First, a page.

You wouldn’t think Dr. David Brindley would have time for business school. Dividing his time between Boston and Oxford, Brindley is the COO for Rational Vaccines, a firm leading the fight against herpes simplex viruses. That’s just the start. He has founded two medical companies and spearheaded two IPOs. Outside business, he teaches Engineering in Medicine at Harvard Medical School and has already authored over 100 peer-reviewed publications and 10 book chapters.
…and he is only 31 years old!
Brindley is one of the 102 graduates being honored in P&Q’s 7th annual Best & Brightest Executive MBAs. Hailing from 49 MBA programs — including Wharton, INSEAD, Chicago Booth, and MIT Sloan —the Best & Brightest honors Class of 2021 members who “personify excellence” through “their contributions to the class, academic performance, extracurricular involvement, professional achievement, and personal intangibles.” They range in age from 27-56, and work as physicians, business owners, and cybersecurity experts. You’ll find the Best & Brightest on the leading edge of artificial intelligence as much as the front lines against COVID-19.
What type of leader is Brindley? Just four years ago, the chairman of a near-bankrupt healthcare technology firm tapped Brindley to save its R&D operation. The results would make an MBA case study on successful turnarounds. “When I inherited the R&D group as Chief Scientific Officer, the 50-person organization had a valuation—based on purely cash invested to date — of approximately $45m,” he tells P&Q. “18 months later, I led the R&D group to achieve three FDA-approved medical devices that formed the basis of an IPO yielding a market cap of approx. $350m. Today, the organization counts over 250 people and the medical devices are saving patient lives.”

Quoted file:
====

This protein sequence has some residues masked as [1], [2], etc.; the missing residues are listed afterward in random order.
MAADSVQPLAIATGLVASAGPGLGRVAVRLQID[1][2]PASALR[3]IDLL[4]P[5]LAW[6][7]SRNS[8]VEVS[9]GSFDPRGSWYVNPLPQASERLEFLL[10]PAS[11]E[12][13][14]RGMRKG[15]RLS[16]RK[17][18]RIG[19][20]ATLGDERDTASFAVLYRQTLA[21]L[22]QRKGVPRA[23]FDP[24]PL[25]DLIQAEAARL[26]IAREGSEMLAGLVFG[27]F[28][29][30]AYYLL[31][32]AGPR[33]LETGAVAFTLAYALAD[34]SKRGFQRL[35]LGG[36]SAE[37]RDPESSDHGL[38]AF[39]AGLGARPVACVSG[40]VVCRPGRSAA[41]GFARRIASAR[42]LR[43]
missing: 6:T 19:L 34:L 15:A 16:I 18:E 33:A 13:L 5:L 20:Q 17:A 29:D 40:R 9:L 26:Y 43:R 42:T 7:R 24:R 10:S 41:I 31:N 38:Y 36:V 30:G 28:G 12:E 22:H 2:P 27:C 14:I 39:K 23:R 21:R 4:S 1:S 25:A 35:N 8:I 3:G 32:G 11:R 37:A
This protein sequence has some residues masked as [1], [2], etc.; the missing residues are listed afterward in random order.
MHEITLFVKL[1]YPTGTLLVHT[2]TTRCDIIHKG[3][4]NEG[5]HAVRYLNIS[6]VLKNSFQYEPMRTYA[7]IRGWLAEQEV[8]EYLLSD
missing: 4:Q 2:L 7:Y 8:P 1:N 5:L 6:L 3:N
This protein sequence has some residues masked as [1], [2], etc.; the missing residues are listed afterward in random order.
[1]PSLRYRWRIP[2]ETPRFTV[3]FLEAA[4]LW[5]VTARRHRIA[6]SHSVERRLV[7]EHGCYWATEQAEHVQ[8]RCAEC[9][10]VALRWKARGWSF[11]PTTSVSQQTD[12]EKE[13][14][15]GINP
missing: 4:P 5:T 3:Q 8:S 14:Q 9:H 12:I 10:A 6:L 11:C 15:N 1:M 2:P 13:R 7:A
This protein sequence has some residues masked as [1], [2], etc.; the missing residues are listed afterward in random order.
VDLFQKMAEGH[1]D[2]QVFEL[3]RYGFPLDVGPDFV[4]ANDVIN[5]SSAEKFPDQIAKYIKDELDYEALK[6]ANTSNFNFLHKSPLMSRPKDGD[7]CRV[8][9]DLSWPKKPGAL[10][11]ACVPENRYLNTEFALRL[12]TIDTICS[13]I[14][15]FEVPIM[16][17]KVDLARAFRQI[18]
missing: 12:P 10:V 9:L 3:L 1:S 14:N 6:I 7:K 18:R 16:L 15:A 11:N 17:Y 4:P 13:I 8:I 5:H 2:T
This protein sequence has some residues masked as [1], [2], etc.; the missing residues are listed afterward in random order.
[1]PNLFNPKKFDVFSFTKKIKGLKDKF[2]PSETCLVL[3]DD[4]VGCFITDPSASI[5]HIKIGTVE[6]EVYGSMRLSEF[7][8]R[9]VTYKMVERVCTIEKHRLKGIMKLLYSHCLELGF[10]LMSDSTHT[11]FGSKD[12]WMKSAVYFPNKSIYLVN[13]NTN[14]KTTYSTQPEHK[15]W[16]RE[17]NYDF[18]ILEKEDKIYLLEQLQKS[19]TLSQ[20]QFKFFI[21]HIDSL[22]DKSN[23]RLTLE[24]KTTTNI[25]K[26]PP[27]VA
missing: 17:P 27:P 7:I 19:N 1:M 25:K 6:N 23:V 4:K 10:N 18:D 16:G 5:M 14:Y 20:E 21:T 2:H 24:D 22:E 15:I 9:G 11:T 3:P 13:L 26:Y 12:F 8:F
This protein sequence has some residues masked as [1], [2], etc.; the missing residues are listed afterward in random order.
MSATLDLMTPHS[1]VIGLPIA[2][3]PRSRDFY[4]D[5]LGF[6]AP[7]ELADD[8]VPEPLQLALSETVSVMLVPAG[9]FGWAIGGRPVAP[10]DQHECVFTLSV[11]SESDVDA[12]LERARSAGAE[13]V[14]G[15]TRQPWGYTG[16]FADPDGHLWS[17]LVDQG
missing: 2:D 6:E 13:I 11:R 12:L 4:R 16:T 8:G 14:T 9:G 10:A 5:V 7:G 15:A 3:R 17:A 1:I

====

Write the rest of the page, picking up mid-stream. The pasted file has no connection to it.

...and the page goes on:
HONORING THE EMBAs WHO STOOD OUT
So why would Brindley spend 14 months in the HEC Paris Executive MBA program?
For him, the reason is embedded in HEC Paris’ motto: Apprendre à oser (“The more you know, the more you dare.”). “I wanted a challenge that lies beyond the written content of the EMBA programme: I wanted to immerse myself in an unfamiliar cultural environment, with like-minded people who were willing to take a risk on a new environment to challenge and better themselves, and most importantly, their fellow classmates.”
Like the other graduates named to our Best & Brightest, the doctor possesses a zeal for life and a compulsion to grow. That drives them to take the lead and bring people together. They’ve fought and fallen, but they remain committed to making a difference. In the classroom, these students summon the courage to ask the questions and share the experiences that bring a sigh of relief from their peers. More than that, the Best & Brightest follow a apprendre à oser mindset. To IESE’s Linus Haferkemper, that means stretching out of comfortable patterns. Wharton’s Michael Greer takes it a step further. To him, MBA success doesn’t just come from embracing the new and uncertain. He found business school to be an exercise in endurance.
“The best advice that I received prior to beginning the program was that you will have to juggle work, family, and school and at any given time, you will be failing at one,” Greer observes. “The key is to keep the balls in the air and not fail at any one thing for too long.”
COVID AND ONLINE LEARNING CHANGED THE DEMANDS
That wasn’t easy for the Class of 2021. Like EMBAs before, they had to contend with evolving roles and fussy children — and the sudden emergencies that come with both. As the class pinballed between roles, they also contended with a pandemic that forced most to learn and lead online (when they weren’t busy tutoring their children at home). As a result, the Best & Brightest leaned on their peers more than ever. That meant EMBAs were doing more than “checking a box” to get their degree, explains the University of Maryland’s Jessica Zeiser.